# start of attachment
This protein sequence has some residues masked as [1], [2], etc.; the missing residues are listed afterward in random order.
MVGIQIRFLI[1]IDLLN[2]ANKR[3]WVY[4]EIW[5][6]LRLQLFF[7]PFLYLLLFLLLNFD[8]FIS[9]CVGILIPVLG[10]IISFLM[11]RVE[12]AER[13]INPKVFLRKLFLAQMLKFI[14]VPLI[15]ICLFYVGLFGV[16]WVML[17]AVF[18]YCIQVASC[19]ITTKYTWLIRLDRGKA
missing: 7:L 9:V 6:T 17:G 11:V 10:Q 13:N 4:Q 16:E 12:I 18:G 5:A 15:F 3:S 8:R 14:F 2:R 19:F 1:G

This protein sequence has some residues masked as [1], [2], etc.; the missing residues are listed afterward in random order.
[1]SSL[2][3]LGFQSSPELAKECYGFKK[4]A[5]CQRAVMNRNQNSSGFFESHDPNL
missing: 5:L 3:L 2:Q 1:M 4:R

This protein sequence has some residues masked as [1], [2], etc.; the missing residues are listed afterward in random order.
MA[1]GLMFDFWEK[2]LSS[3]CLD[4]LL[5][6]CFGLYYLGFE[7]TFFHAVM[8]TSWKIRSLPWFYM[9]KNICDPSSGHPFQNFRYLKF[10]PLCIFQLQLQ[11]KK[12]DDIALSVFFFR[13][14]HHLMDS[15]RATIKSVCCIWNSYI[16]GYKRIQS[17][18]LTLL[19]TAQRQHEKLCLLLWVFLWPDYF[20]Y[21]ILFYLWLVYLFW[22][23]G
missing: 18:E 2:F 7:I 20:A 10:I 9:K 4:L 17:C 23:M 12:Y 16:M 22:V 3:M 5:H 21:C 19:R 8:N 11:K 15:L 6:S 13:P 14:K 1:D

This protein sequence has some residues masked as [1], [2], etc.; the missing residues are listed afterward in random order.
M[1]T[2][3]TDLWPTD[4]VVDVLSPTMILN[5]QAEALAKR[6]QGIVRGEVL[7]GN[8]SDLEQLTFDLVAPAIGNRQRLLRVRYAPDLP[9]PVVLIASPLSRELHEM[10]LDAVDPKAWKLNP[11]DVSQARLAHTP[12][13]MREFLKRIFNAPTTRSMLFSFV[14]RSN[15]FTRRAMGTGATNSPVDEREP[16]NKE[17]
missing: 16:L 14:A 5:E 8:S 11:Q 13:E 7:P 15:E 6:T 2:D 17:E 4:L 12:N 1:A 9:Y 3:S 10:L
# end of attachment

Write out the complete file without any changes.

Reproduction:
This protein sequence has some residues masked as [1], [2], etc.; the missing residues are listed afterward in random order.
MVGIQIRFLI[1]IDLLN[2]ANKR[3]WVY[4]EIW[5][6]LRLQLFF[7]PFLYLLLFLLLNFD[8]FIS[9]CVGILIPVLG[10]IISFLM[11]RVE[12]AER[13]INPKVFLRKLFLAQMLKFI[14]VPLI[15]ICLFYVGLFGV[16]WVML[17]AVF[18]YCIQVASC[19]ITTKYTWLIRLDRGKA
missing: 7:L 9:V 6:T 17:G 11:V 10:Q 13:N 4:Q 16:E 12:I 18:G 5:A 15:F 3:S 8:R 14:F 2:R 19:F 1:G

This protein sequence has some residues masked as [1], [2], etc.; the missing residues are listed afterward in random order.
[1]SSL[2][3]LGFQSSPELAKECYGFKK[4]A[5]CQRAVMNRNQNSSGFFESHDPNL
missing: 5:L 3:L 2:Q 1:M 4:R

This protein sequence has some residues masked as [1], [2], etc.; the missing residues are listed afterward in random order.
MA[1]GLMFDFWEK[2]LSS[3]CLD[4]LL[5][6]CFGLYYLGFE[7]TFFHAVM[8]TSWKIRSLPWFYM[9]KNICDPSSGHPFQNFRYLKF[10]PLCIFQLQLQ[11]KK[12]DDIALSVFFFR[13][14]HHLMDS[15]RATIKSVCCIWNSYI[16]GYKRIQS[17][18]LTLL[19]TAQRQHEKLCLLLWVFLWPDYF[20]Y[21]ILFYLWLVYLFW[22][23]G
missing: 18:E 2:F 7:I 20:A 10:I 9:K 4:L 17:C 23:M 12:Y 16:M 22:V 3:M 5:H 21:C 19:R 8:N 11:K 15:L 6:S 13:P 14:K 1:D

This protein sequence has some residues masked as [1], [2], etc.; the missing residues are listed afterward in random order.
M[1]T[2][3]TDLWPTD[4]VVDVLSPTMILN[5]QAEALAKR[6]QGIVRGEVL[7]GN[8]SDLEQLTFDLVAPAIGNRQRLLRVRYAPDLP[9]PVVLIASPLSRELHEM[10]LDAVDPKAWKLNP[11]DVSQARLAHTP[12][13]MREFLKRIFNAPTTRSMLFSFV[14]RSN[15]FTRRAMGTGATNSPVDEREP[16]NKE[17]
missing: 16:L 14:A 5:E 8:S 11:Q 13:E 7:P 15:E 6:T 2:D 17:E 4:L 12:N 1:A 9:Y 3:S 10:L